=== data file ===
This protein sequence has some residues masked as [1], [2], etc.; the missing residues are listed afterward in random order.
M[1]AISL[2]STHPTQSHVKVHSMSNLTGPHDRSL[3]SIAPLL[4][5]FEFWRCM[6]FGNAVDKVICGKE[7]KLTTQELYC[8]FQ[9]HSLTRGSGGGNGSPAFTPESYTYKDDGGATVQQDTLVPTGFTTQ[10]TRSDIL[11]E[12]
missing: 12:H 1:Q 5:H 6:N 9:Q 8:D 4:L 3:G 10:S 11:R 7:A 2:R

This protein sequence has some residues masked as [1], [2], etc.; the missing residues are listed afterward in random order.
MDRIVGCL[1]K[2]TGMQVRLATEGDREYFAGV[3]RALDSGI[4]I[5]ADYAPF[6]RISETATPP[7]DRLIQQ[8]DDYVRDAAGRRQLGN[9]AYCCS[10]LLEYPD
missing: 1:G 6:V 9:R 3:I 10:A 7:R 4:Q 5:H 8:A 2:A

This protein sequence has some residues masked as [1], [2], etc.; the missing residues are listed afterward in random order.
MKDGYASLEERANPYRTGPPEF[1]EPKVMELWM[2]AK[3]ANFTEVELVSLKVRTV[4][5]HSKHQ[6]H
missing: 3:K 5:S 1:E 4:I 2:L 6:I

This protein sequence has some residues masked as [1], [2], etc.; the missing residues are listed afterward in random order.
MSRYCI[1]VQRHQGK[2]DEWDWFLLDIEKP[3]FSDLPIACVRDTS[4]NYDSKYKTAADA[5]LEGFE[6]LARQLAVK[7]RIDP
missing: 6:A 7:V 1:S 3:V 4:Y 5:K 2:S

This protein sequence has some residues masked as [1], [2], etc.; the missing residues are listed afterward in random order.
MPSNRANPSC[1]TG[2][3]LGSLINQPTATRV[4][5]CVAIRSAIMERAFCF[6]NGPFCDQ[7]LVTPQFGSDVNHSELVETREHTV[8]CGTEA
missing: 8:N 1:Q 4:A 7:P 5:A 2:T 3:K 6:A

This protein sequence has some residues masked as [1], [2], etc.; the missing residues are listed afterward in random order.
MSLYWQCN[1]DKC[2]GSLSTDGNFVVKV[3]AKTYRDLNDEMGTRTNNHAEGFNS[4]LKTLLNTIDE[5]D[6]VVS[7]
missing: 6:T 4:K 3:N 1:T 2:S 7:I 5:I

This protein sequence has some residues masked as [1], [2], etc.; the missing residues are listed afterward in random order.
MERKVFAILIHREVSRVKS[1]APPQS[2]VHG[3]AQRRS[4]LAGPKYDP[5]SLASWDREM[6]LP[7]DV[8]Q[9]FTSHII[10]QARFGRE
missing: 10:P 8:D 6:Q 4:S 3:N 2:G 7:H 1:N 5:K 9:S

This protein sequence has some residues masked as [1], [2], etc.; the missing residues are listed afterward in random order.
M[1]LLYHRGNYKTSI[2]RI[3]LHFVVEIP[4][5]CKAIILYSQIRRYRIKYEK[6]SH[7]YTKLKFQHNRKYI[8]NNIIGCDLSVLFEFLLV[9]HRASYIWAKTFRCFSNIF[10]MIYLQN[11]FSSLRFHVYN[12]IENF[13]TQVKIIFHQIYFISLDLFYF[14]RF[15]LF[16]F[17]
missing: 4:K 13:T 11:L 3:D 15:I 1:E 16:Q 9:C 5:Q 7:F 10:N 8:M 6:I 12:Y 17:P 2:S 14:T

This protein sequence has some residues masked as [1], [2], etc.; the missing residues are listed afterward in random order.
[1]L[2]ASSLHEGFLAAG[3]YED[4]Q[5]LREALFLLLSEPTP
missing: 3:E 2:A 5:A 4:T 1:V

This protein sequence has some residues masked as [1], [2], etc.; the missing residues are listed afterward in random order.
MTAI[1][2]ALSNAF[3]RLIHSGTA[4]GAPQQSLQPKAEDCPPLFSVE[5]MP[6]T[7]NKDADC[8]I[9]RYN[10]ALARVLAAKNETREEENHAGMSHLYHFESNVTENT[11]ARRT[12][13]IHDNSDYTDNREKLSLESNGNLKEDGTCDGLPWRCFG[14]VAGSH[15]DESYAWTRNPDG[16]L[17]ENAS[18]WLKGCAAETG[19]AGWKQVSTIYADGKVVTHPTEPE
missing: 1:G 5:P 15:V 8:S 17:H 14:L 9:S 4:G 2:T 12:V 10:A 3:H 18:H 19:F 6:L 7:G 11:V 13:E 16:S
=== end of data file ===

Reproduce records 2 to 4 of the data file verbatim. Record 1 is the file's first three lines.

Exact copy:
This protein sequence has some residues masked as [1], [2], etc.; the missing residues are listed afterward in random order.
MDRIVGCL[1]K[2]TGMQVRLATEGDREYFAGV[3]RALDSGI[4]I[5]ADYAPF[6]RISETATPP[7]DRLIQQ[8]DDYVRDAAGRRQLGN[9]AYCCS[10]LLEYPD
missing: 1:G 6:V 9:R 3:I 10:A 7:R 4:Q 5:H 8:A 2:A

This protein sequence has some residues masked as [1], [2], etc.; the missing residues are listed afterward in random order.
MKDGYASLEERANPYRTGPPEF[1]EPKVMELWM[2]AK[3]ANFTEVELVSLKVRTV[4][5]HSKHQ[6]H
missing: 3:K 5:S 1:E 4:I 2:L 6:I

This protein sequence has some residues masked as [1], [2], etc.; the missing residues are listed afterward in random order.
MSRYCI[1]VQRHQGK[2]DEWDWFLLDIEKP[3]FSDLPIACVRDTS[4]NYDSKYKTAADA[5]LEGFE[6]LARQLAVK[7]RIDP
missing: 6:A 7:V 1:S 3:V 4:Y 5:K 2:S